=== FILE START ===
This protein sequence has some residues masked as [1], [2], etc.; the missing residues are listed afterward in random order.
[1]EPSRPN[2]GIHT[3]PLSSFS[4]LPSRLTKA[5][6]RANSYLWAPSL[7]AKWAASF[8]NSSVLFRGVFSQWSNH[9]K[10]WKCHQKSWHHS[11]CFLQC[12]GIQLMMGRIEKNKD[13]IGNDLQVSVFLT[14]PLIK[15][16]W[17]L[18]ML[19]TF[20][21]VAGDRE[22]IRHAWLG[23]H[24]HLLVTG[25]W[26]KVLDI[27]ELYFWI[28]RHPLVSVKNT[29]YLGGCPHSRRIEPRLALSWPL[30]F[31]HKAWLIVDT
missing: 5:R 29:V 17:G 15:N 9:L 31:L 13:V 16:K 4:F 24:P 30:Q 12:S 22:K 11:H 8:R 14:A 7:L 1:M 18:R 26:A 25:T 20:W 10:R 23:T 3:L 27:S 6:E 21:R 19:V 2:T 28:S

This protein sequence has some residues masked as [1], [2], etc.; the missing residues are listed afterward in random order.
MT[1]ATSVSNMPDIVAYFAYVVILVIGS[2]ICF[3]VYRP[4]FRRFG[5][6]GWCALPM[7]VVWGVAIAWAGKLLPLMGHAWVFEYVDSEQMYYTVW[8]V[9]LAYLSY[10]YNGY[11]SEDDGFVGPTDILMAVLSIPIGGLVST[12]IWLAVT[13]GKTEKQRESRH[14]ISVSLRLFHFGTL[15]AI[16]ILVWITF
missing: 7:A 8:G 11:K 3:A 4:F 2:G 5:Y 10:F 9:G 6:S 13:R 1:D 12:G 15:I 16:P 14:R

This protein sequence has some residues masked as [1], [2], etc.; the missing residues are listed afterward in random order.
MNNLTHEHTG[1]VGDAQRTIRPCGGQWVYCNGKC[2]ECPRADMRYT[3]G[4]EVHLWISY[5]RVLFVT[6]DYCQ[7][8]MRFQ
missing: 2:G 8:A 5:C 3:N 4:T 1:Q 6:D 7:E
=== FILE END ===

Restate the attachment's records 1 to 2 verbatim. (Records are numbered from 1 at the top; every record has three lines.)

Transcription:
This protein sequence has some residues masked as [1], [2], etc.; the missing residues are listed afterward in random order.
[1]EPSRPN[2]GIHT[3]PLSSFS[4]LPSRLTKA[5][6]RANSYLWAPSL[7]AKWAASF[8]NSSVLFRGVFSQWSNH[9]K[10]WKCHQKSWHHS[11]CFLQC[12]GIQLMMGRIEKNKD[13]IGNDLQVSVFLT[14]PLIK[15][16]W[17]L[18]ML[19]TF[20][21]VAGDRE[22]IRHAWLG[23]H[24]HLLVTG[25]W[26]KVLDI[27]ELYFWI[28]RHPLVSVKNT[29]YLGGCPHSRRIEPRLALSWPL[30]F[31]HKAWLIVDT
missing: 5:R 29:V 17:G 15:N 9:L 31:L 13:V 16:K 4:F 24:P 30:Q 12:S 22:K 11:H 8:R 14:A 7:L 1:M 18:R 26:A 25:T 20:W 10:R 23:T 3:L 27:S 6:E 21:R 19:V 2:T 28:S

This protein sequence has some residues masked as [1], [2], etc.; the missing residues are listed afterward in random order.
MT[1]ATSVSNMPDIVAYFAYVVILVIGS[2]ICF[3]VYRP[4]FRRFG[5][6]GWCALPM[7]VVWGVAIAWAGKLLPLMGHAWVFEYVDSEQMYYTVW[8]V[9]LAYLSY[10]YNGY[11]SEDDGFVGPTDILMAVLSIPIGGLVST[12]IWLAVT[13]GKTEKQRESRH[14]ISVSLRLFHFGTL[15]AI[16]ILVWITF
missing: 7:A 8:G 11:K 3:A 4:F 2:G 5:Y 10:F 9:G 6:S 13:R 1:D 12:G 15:I 16:P 14:R